A trip to Delft

Delft and the Oude Kerk (Old Church) as viewed from Nieuwe Kerk (New Church)
Delft and the Oude Kerk (Old Church) as viewed from Nieuwe Kerk (New Church)

In July I wrote about a recent paper covering my lab’s recent work with a concept called “Error Type Refinement.” Then, in late September, I got to travel to the city of Delft in the Netherlands and present the work. I presented at the ASSURE workshop, which was co-located with this year’s SAFECOMP conference. The workshop and conference were great — the presentations were really interesting, and I got to meet a lot of people working in the field (many of whom I knew previously as names on papers that I had read!)

I also had a lot of fun exploring Delft — the city is very old, and has a lot of really cool history, including a couple of neat churches — the Nieuwe Kerk (or New Church, though construction actually started in 1396) and the Oude Kerk (or Old Church, which dates to 1246). I also got to see more modern buildings (like the University library, which is a giant cone built into a hillside) as well as very small ones at Madurodam, which is a theme park that has 1:25 scale replicas of famous Dutch buildings, roads, ships and trains.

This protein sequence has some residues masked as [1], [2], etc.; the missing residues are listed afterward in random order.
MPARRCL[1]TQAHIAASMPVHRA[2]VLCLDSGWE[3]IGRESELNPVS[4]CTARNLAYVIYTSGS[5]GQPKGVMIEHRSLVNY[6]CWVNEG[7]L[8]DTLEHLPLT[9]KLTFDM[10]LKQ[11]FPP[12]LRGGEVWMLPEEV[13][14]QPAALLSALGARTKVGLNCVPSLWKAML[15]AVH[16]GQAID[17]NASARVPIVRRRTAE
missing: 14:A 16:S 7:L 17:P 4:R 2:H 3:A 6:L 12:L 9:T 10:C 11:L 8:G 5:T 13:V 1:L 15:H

It was really nice to have nearly everything in the city easily accessible by foot, though I felt like I was always at risk of getting run over by people on bicycles, which was quite a change coming from the US. The canals (and accompanying ducks and geese) around which the sidewalks and streets were laid out were also a very pleasant change from the more mundane Kansas.

All in all, it was a great trip, and I learned a lot — both about safety critical computing, and about the history of the Netherlands. You can check out the photos I took below!

Delft and its University

Nieuwe Kerk — Exterior

Nieuwe Kerk — Interior

Madurodam

Oude Kerk

Nieuwe Meer in Amsterdam

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